In that position, he stood up to the Beijing regime for its human rights violations and to Vladimir Putin’s Russia.
He even imitated Thatcher by posing in a Russian fur cap in Red Square in February, during a trip to Moscow to try to dissuade the Russian president from invading Ukraine.
Truss has proven several times throughout her career to be a politician who knows how to survive difficult situations, according to BBC political editor Chris Mason.
“I’m not someone who takes no for an answer. I keep pushing and I keep pushing until I get things done,” Truss told Conservative Party members during the campaign, referring to her role in drafting a bill that unilaterally changes trade rules agreed as part of the UK’s exit from the European Union.
Addressing Conservative lawmakers and activists after being announced as the party’s next leader and Britain’s new prime minister, she said to applause: “We will deliver, we will deliver and we will deliver.”
Those who have worked with her at the Foreign Office support her description, with two officials telling Reuters she has a laser-like approach to certain issues, trying to find creative solutions from the start and then moving on, ignoring any doubts. .
Liz Truss and Brexit
Heading the Foreign Trade portfolio, Truss became the face of UK trade negotiations after Brexit.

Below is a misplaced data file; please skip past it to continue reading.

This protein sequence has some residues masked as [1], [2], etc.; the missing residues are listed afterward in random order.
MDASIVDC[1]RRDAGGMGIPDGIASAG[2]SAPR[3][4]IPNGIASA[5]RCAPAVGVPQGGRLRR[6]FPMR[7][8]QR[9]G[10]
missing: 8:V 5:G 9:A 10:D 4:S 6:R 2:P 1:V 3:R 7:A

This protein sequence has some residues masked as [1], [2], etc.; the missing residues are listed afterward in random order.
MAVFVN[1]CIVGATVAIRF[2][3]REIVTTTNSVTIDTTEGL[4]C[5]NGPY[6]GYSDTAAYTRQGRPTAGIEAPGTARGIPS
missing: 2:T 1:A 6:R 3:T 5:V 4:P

It was quite a change of direction for a woman who had defended Britain staying in the European Union during the 2016 referendum before saying she saw great economic opportunity in Brexit.
In her role as British chancellor, Truss was firm against the European Union, determined to unilaterally modify the post-Brexit agreement.
After her election, the president of the European Commission, Ursula Von Der Leyen, said that she expects the United Kingdom to comply with all aspects of the Brexit agreement.
“We are facing many challenges together, from climate change to Russia’s invasion of Ukraine. I look forward to a constructive relationship, fully respecting our agreements,” von der Leyen said in a tweet.
Leader of the Conservative Party and Prime Minister
As Thatcher did during his government, Truss has promised to carry out a series of ultra-liberal reforms to boost the British economy.
Britain faces runaway inflation, a lengthy recession, the biggest hit to living standards in decades and the threat of strikes by millions of workers, while its party has shown it is prepared to topple any leader who fails to deliver.
“I believe in a brighter and better future for Britain. I have a bold plan that will grow our economy and deliver higher wages, more security for families and world-class public services,” he said at the close of the vote with the that less than 200,000 members of the Conservative Party appointed her as the new head of government.
“I will do it by reducing taxes, promoting reforms and eliminating red tape that is holding companies back,” he stressed.
He has suggested that he will also offer immediate help to those struggling to pay their energy bills.
This, plus a promise to review the powers of the Bank of England, has emboldened party supporters but rattled financial markets, causing foreign investors to dump the pound and government bonds for fear of what is to come
With information from AFP and Reuters